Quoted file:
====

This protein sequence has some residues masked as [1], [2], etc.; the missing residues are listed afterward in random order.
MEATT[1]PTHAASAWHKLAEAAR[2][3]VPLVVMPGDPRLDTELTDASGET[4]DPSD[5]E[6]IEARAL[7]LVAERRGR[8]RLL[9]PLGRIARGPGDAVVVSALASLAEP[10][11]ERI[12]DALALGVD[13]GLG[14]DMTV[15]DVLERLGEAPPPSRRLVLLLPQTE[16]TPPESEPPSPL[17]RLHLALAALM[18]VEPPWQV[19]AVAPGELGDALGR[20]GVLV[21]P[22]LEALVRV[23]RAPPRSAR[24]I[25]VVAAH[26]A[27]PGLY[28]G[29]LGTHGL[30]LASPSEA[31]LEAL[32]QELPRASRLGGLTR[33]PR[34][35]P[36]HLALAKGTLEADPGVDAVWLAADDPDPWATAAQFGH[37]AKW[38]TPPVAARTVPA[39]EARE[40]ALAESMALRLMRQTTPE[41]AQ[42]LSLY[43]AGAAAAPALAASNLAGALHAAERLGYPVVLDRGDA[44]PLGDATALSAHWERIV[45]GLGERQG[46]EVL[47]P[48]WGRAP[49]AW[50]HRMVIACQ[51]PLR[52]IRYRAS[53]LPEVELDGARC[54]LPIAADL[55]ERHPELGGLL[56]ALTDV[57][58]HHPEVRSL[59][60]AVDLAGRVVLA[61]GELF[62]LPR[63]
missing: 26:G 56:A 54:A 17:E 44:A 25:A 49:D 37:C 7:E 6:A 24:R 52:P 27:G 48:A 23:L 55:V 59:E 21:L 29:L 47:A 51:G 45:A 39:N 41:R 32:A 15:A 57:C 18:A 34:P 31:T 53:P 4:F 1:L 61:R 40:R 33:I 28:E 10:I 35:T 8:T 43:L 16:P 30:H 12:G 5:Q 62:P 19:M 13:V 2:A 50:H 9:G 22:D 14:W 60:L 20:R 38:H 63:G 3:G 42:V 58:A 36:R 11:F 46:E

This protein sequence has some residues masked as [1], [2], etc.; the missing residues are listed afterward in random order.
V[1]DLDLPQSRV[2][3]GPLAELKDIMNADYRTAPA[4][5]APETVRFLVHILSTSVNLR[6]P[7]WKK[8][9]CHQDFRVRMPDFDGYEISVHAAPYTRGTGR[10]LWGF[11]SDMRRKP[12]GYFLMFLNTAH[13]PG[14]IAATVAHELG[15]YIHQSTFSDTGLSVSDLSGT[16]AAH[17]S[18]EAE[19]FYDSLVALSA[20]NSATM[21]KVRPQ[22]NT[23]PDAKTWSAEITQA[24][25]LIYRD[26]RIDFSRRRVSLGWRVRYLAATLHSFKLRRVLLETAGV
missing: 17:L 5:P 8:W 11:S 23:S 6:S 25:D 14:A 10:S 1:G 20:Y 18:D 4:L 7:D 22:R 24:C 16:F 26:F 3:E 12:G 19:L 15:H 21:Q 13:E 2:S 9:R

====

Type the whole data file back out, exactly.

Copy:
This protein sequence has some residues masked as [1], [2], etc.; the missing residues are listed afterward in random order.
MEATT[1]PTHAASAWHKLAEAAR[2][3]VPLVVMPGDPRLDTELTDASGET[4]DPSD[5]E[6]IEARAL[7]LVAERRGR[8]RLL[9]PLGRIARGPGDAVVVSALASLAEP[10][11]ERI[12]DALALGVD[13]GLG[14]DMTV[15]DVLERLGEAPPPSRRLVLLLPQTE[16]TPPESEPPSPL[17]RLHLALAALM[18]VEPPWQV[19]AVAPGELGDALGR[20]GVLV[21]P[22]LEALVRV[23]RAPPRSAR[24]I[25]VVAAH[26]A[27]PGLY[28]G[29]LGTHGL[30]LASPSEA[31]LEAL[32]QELPRASRLGGLTR[33]PR[34][35]P[36]HLALAKGTLEADPGVDAVWLAADDPDPWATAAQFGH[37]AKW[38]TPPVAARTVPA[39]EARE[40]ALAESMALRLMRQTTPE[41]AQ[42]LSLY[43]AGAAAAPALAASNLAGALHAAERLGYPVVLDRGDA[44]PLGDATALSAHWERIV[45]GLGERQG[46]EVL[47]P[48]WGRAP[49]AW[50]HRMVIACQ[51]PLR[52]IRYRAS[53]LPEVELDGARC[54]LPIAADL[55]ERHPELGGLL[56]ALTDV[57][58]HHPEVRSL[59][60]AVDLAGRVVLA[61]GELF[62]LPR[63]
missing: 26:G 56:A 54:A 17:E 44:A 25:A 49:D 37:C 7:E 6:A 24:R 52:P 27:G 48:A 23:L 55:V 59:E 21:L 29:L 47:A 51:G 45:A 39:N 41:R 32:A 15:A 57:C 18:A 34:P 31:T 53:P 4:F 1:L 61:R 40:R 33:I 28:E 10:I 35:T 8:T 43:L 16:P 30:H 12:G 5:Q 62:P 19:M 13:V 2:A 50:H 9:G 22:D 14:W 60:L 20:R 38:H 63:G 3:G 42:V 58:A 36:R 11:F 46:E

This protein sequence has some residues masked as [1], [2], etc.; the missing residues are listed afterward in random order.
V[1]DLDLPQSRV[2][3]GPLAELKDIMNADYRTAPA[4][5]APETVRFLVHILSTSVNLR[6]P[7]WKK[8][9]CHQDFRVRMPDFDGYEISVHAAPYTRGTGR[10]LWGF[11]SDMRRKP[12]GYFLMFLNTAH[13]PG[14]IAATVAHELG[15]YIHQSTFSDTGLSVSDLSGT[16]AAH[17]S[18]EAE[19]FYDSLVALSA[20]NSATM[21]KVRPQ[22]NT[23]PDAKTWSAEITQA[24][25]LIYRD[26]RIDFSRRRVSLGWRVRYLAATLHSFKLRRVLLETAGV
missing: 17:L 5:P 8:W 11:S 23:S 6:S 25:D 14:A 10:S 1:G 20:Y 18:D 4:L 7:D 22:R 24:C 16:F 26:F 3:E 12:G 19:L 15:H 21:Q 13:E 2:S 9:R